Amazing Spider-Man 2 Review [Spoiler-Free]

Rating:

spideykid

The Amazing Spider-Man 2
Directed by Marc Webb
Screenplay by Alex Kurtzman, Roberto Orci, Jeff Pinkner
Starring Andrew Garfield, Jaime Foxx, Emma Stone
A Studio Film by Columbia Pictures

I grew up reading Spider-Man comics and justifiably still do, because they’re some of the most thought provoking, brilliant and innovative stories ever written. However, the characters of the Spider-Man comic book universe have never fared creatively well in any media outside of comics. The comics Steve Ditko and Stan Lee created in the ‘60s are today not only considered groundbreaking, they’re treated as national treasures. So why steer clear of such greatness when it comes to telling their stories outside of the printed page?

Marc Webb’s The Amazing Spider-Man 2 falls into wishy-washy territory edging dangerously close to the disaster that was 2007’s Spider-Man 3. ASM 2 suffers from far too many antagonists, lack of direction, horrid character development and – even worse – dreadful writing. Hell, even the soundtrack’s dismal. Jaime Foxx’s Max Dillon/Electro is reminiscent of Superman 3’s Gus Gorman (shitty incidental music and all).

In ASM 2, gone is the source material that made characters such as Harry Osborn, the conflicted friend and enemy to Peter Parker, matter. Andrew Garfield and Emma Stone did superb jobs with what they were given here by Webb and company, but even they weren’t enough in stopping this avalanche of excreta that poured out of the screen (in 3D!). Newcomer Dane DeHaan brought absolutely nothing to the role of Osborn. If anything, DeHaan’s acting invoked thoughts of Hayden Christensen’s performance as failed Jedi wannabe Anakin Skywalker in Attack of the Clones. Say what you will about the original Sam Raimi trilogy, but one of the greatest and most underrated arcs in those films was the tension that Tobey Maguire (Peter Parker) and James Franco (Harry Osborn) portrayed on the screen. Paul Giamatti as the Rhino was also wasted in this film with a whopping screen time of about about 4 minutes. Remember what I said earlier about character development? Sony obviously feels that the more bad guys, bright lights, action and CGI (which was rather excellent I might add) the more profits it will gain. Those were the main creative reasons Raimi’s Spider-Man 3 sucked (he didn’t even want to have Venom in the SM3 as he felt it’d bog the story down). Guess what? He was right! It’s also the same reason that the entire cast quit from making a fourth film. These Spider-Man films are quickly becoming what the post-Michael Keaton ‘90s Batman movies were, and we all saw how wonderfully well those all worked out. Hopefully moviegoers will get sick of being bamboozled and Sony will lose enough money that maybe, just maybe, Disney will come to the rescue of this franchise, purchase the film licensing rights back from Sony and hand them to Marvel, the only people who could ever bring a character as complex and intriguing as the Amazing Spider-Man to life.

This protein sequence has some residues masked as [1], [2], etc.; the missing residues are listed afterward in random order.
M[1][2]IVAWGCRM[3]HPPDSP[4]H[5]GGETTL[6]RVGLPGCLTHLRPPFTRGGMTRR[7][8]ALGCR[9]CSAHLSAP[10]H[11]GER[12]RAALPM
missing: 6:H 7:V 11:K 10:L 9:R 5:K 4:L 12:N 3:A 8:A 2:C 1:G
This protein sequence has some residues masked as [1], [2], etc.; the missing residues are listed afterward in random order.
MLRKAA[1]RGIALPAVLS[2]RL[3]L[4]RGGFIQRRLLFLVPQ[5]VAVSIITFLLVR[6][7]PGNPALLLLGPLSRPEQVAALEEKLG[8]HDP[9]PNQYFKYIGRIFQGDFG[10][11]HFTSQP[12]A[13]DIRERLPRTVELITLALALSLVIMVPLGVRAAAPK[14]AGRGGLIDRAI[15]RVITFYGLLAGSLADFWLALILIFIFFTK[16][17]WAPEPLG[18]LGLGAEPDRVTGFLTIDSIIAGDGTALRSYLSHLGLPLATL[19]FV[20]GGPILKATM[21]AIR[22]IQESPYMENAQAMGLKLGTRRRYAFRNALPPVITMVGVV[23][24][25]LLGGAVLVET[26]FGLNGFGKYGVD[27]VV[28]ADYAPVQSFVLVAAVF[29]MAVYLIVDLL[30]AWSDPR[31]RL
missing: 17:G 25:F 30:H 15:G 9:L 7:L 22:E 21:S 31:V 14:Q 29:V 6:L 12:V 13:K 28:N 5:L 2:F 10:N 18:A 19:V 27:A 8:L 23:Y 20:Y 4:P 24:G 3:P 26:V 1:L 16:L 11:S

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Chuck Livid

Chuck Livid hails from Miami, Florida. He did a zine in the '90s called Muddy Chaos and is best known for his work with independent music label Livid Records. Chuck lives in Boca Raton, Fl with his wife illustrator Helena Garcia and their son Nico. He founded TuffGnarl.com and hosts TuffGnarl.com's official music podcast - Another Music Podcast which is available on iTunes & Google Play

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